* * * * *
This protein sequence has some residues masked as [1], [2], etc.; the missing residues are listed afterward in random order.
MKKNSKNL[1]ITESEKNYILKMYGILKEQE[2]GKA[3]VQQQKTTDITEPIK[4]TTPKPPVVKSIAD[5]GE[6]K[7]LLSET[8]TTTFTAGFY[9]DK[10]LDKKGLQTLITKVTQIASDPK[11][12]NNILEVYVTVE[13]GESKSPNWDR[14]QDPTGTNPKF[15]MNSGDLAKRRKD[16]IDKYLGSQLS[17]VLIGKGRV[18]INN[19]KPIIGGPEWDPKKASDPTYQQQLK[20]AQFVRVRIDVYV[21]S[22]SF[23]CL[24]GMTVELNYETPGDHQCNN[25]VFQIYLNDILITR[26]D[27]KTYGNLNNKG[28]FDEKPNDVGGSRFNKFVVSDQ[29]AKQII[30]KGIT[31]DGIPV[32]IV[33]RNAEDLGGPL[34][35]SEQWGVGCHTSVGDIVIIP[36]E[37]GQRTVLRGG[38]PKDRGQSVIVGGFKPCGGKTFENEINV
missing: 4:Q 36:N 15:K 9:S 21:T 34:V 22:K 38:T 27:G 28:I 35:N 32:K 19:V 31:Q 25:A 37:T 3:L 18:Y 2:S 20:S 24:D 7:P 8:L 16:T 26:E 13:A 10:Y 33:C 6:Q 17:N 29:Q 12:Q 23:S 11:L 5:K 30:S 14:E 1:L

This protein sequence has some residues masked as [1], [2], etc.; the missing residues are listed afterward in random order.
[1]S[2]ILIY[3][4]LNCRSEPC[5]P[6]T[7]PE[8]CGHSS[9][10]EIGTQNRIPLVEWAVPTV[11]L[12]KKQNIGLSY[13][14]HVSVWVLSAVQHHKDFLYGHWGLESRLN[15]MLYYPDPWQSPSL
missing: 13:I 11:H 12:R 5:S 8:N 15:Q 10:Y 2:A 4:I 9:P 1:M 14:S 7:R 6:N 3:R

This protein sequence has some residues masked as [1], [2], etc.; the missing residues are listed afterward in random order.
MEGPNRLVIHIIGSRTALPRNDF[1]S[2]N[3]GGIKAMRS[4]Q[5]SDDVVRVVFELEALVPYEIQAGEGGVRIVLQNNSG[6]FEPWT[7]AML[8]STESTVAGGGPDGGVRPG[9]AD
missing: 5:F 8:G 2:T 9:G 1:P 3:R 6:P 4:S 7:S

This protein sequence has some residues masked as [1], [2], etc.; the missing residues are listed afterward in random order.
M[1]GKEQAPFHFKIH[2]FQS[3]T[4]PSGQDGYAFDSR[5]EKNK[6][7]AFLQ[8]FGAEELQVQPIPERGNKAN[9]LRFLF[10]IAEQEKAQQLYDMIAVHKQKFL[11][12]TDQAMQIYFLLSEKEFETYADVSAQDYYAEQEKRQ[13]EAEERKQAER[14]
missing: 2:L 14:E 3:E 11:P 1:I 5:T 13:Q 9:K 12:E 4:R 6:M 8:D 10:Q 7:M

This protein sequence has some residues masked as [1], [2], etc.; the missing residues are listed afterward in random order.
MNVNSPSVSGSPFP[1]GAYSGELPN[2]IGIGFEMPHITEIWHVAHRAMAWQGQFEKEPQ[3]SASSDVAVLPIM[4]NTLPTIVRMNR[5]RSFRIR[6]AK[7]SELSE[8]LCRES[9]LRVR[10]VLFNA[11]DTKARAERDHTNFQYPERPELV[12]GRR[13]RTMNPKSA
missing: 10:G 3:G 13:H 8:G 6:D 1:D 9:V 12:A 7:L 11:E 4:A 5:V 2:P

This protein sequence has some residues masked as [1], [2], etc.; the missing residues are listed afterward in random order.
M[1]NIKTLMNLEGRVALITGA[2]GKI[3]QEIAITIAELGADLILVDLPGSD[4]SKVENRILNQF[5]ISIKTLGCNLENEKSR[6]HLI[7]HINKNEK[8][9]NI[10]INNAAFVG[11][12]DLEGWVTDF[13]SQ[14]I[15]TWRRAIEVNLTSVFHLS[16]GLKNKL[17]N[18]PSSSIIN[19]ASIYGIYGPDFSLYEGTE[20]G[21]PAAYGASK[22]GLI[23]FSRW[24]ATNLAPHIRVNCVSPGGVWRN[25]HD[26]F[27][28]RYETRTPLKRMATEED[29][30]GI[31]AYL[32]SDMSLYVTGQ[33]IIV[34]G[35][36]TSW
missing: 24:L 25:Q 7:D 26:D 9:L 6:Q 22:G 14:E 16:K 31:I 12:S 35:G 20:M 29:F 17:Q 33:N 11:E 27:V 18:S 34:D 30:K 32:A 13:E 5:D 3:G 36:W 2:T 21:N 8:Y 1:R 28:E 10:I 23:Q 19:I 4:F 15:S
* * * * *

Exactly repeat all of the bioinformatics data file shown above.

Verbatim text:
This protein sequence has some residues masked as [1], [2], etc.; the missing residues are listed afterward in random order.
MKKNSKNL[1]ITESEKNYILKMYGILKEQE[2]GKA[3]VQQQKTTDITEPIK[4]TTPKPPVVKSIAD[5]GE[6]K[7]LLSET[8]TTTFTAGFY[9]DK[10]LDKKGLQTLITKVTQIASDPK[11][12]NNILEVYVTVE[13]GESKSPNWDR[14]QDPTGTNPKF[15]MNSGDLAKRRKD[16]IDKYLGSQLS[17]VLIGKGRV[18]INN[19]KPIIGGPEWDPKKASDPTYQQQLK[20]AQFVRVRIDVYV[21]S[22]SF[23]CL[24]GMTVELNYETPGDHQCNN[25]VFQIYLNDILITR[26]D[27]KTYGNLNNKG[28]FDEKPNDVGGSRFNKFVVSDQ[29]AKQII[30]KGIT[31]DGIPV[32]IV[33]RNAEDLGGPL[34][35]SEQWGVGCHTSVGDIVIIP[36]E[37]GQRTVLRGG[38]PKDRGQSVIVGGFKPCGGKTFENEINV
missing: 4:Q 36:N 15:K 9:S 21:T 34:V 22:K 38:T 27:G 28:I 35:N 32:K 19:V 31:Q 25:A 37:T 3:L 18:Y 2:S 20:S 24:D 7:P 8:L 16:T 26:E 13:A 10:Y 33:C 6:Q 17:N 29:Q 12:Q 23:S 11:L 5:K 30:S 14:E 1:L

This protein sequence has some residues masked as [1], [2], etc.; the missing residues are listed afterward in random order.
[1]S[2]ILIY[3][4]LNCRSEPC[5]P[6]T[7]PE[8]CGHSS[9][10]EIGTQNRIPLVEWAVPTV[11]L[12]KKQNIGLSY[13][14]HVSVWVLSAVQHHKDFLYGHWGLESRLN[15]MLYYPDPWQSPSL
missing: 13:I 11:H 12:R 5:S 8:N 15:Q 10:Y 2:A 4:I 9:P 1:M 14:S 7:R 6:N 3:R

This protein sequence has some residues masked as [1], [2], etc.; the missing residues are listed afterward in random order.
MEGPNRLVIHIIGSRTALPRNDF[1]S[2]N[3]GGIKAMRS[4]Q[5]SDDVVRVVFELEALVPYEIQAGEGGVRIVLQNNSG[6]FEPWT[7]AML[8]STESTVAGGGPDGGVRPG[9]AD
missing: 5:F 8:G 2:T 9:G 1:P 3:R 6:P 4:S 7:S

This protein sequence has some residues masked as [1], [2], etc.; the missing residues are listed afterward in random order.
M[1]GKEQAPFHFKIH[2]FQS[3]T[4]PSGQDGYAFDSR[5]EKNK[6][7]AFLQ[8]FGAEELQVQPIPERGNKAN[9]LRFLF[10]IAEQEKAQQLYDMIAVHKQKFL[11][12]TDQAMQIYFLLSEKEFETYADVSAQDYYAEQEKRQ[13]EAEERKQAER[14]
missing: 2:L 14:E 3:E 11:P 1:I 5:T 13:Q 9:K 12:E 4:R 6:M 8:D 10:Q 7:M

This protein sequence has some residues masked as [1], [2], etc.; the missing residues are listed afterward in random order.
MNVNSPSVSGSPFP[1]GAYSGELPN[2]IGIGFEMPHITEIWHVAHRAMAWQGQFEKEPQ[3]SASSDVAVLPIM[4]NTLPTIVRMNR[5]RSFRIR[6]AK[7]SELSE[8]LCRES[9]LRVR[10]VLFNA[11]DTKARAERDHTNFQYPERPELV[12]GRR[13]RTMNPKSA
missing: 10:G 3:G 13:H 8:G 6:D 1:D 9:V 12:A 7:L 11:E 4:A 5:V 2:P

This protein sequence has some residues masked as [1], [2], etc.; the missing residues are listed afterward in random order.
M[1]NIKTLMNLEGRVALITGA[2]GKI[3]QEIAITIAELGADLILVDLPGSD[4]SKVENRILNQF[5]ISIKTLGCNLENEKSR[6]HLI[7]HINKNEK[8][9]NI[10]INNAAFVG[11][12]DLEGWVTDF[13]SQ[14]I[15]TWRRAIEVNLTSVFHLS[16]GLKNKL[17]N[18]PSSSIIN[19]ASIYGIYGPDFSLYEGTE[20]G[21]PAAYGASK[22]GLI[23]FSRW[24]ATNLAPHIRVNCVSPGGVWRN[25]HD[26]F[27][28]RYETRTPLKRMATEED[29][30]GI[31]AYL[32]SDMSLYVTGQ[33]IIV[34]G[35][36]TSW
missing: 24:L 25:Q 7:D 26:D 9:L 6:Q 22:G 14:E 16:K 31:I 12:S 35:G 20:M 29:F 17:Q 33:N 11:E 27:V 18:S 34:D 30:K 32:A 13:E 5:D 3:G 36:W 2:T 21:N 8:Y 1:R 28:E 10:I 23:Q 19:I 4:F 15:S